TEA with Neddles

Her name was Edna but the children called her Neddles.  Summer was her favourite season when she would serve a chosen guest tiny alpine strawberries on buttery shortbread, freshly made toast with tarty gooseberry jam and juicy raspberries with cream and homemade meringues on dainty plates with silver forks, and tea from a prettily decorated, old porcelain teapot.

She would have picked those fruits that morning in her small, messy but always prolific kitchen garden where fruit bushes and vegetable plants blended with flowers.. And you would sink into the soft, faded, floral-patterned feather-filled cushions on her ancient sofa that was draped here and there with crochet and patchwork blankets. And you would look at the  framed family photos on the mantle piece and furniture while she was preparing this tea of the gods just for your benefit.  The sun would stream into her warm wooden interior through the open French doors, and outside these windows there would be a riot of cottage garden flowers, all floppy and fragile and carelessly tumbling over a stone-flagged patio.  She died three years ago but her memory lingers.  She was my role model.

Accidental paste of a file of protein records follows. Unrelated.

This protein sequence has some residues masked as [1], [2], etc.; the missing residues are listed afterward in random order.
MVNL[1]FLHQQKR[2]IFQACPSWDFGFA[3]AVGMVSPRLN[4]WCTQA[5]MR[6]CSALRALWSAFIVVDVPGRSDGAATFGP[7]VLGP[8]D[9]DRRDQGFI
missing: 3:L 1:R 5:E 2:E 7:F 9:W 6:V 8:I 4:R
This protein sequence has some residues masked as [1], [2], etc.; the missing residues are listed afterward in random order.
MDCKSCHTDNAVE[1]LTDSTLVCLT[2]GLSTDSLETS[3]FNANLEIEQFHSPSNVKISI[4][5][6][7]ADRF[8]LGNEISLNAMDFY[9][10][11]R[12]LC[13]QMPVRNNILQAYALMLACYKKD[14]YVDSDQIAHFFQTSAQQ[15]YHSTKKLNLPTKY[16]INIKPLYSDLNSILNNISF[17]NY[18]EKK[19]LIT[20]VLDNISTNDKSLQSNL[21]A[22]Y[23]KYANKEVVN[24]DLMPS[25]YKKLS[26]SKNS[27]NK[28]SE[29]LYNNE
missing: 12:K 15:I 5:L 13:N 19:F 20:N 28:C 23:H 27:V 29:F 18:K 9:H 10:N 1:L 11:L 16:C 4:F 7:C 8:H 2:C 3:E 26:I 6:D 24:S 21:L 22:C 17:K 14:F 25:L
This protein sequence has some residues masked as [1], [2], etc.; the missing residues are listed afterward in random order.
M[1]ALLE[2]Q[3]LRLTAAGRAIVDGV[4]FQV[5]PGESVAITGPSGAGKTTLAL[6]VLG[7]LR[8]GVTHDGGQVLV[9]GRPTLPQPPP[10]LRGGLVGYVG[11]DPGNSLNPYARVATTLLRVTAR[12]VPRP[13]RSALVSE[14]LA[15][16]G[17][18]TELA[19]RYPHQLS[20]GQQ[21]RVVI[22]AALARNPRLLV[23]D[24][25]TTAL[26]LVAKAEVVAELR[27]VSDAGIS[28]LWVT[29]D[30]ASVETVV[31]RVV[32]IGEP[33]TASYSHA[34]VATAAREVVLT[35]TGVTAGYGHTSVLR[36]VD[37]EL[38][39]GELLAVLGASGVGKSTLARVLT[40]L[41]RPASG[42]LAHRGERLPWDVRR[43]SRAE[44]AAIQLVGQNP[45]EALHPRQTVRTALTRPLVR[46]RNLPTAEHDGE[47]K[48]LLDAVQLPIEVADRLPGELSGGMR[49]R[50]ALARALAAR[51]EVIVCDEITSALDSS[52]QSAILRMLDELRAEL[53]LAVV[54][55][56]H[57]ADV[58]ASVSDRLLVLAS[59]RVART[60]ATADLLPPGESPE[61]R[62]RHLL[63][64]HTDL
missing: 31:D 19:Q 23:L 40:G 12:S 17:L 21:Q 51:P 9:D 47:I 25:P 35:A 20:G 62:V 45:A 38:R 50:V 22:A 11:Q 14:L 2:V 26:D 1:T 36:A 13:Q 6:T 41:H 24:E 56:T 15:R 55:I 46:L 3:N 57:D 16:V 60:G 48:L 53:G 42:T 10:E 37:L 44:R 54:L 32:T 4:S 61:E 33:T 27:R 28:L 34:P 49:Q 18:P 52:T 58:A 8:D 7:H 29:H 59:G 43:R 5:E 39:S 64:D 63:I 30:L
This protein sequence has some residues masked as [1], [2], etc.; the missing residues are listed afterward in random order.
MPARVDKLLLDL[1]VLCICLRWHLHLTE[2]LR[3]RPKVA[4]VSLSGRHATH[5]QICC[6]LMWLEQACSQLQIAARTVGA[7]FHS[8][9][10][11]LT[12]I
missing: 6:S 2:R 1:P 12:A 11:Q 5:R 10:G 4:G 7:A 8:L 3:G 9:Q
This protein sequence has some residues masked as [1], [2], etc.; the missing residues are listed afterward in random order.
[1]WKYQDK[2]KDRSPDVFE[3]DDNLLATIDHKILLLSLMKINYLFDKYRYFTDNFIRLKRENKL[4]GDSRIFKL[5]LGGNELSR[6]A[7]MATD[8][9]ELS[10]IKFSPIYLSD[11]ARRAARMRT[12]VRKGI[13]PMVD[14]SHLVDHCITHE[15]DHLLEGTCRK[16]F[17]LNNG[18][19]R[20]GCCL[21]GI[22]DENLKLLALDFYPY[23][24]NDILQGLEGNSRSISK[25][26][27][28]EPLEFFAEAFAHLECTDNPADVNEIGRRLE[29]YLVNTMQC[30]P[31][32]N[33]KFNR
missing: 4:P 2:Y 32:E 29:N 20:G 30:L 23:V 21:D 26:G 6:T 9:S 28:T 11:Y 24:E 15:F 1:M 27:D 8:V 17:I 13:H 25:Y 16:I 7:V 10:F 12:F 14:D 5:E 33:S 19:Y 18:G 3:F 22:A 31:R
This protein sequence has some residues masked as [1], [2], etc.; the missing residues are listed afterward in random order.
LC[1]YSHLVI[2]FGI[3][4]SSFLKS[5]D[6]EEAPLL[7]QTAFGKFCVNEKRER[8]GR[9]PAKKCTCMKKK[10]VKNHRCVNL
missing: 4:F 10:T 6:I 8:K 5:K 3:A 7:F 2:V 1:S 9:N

Recently, after spending an afternoon searching for ceps in France I thought of another mushroom hunt some 20 years ago in Meath, which Edna had planned for our and her daughter’s children when they were perhaps 4 and 6 years old.  She told us that the fields surrounding her house would be bursting with field mushrooms that Saturday morning. I had my doubts because the autumn had been dry – a rarity in Ireland.  But she proved right. Darting around in the dry grass in their red wellies the kids were thrilled to find plenty of mushrooms – all small and white and neatly buttoned up. They filled their little baskets, elated with their bonanza of treasures. I was puzzled but relished their excitement.

It wasn’t until much later that I found out that Edna, finding no mushrooms in the fields early that morning, had gone to the market and purchased punnets of commercially grown mushrooms, then ‘planted’ them in little clusters around the fields before we arrived…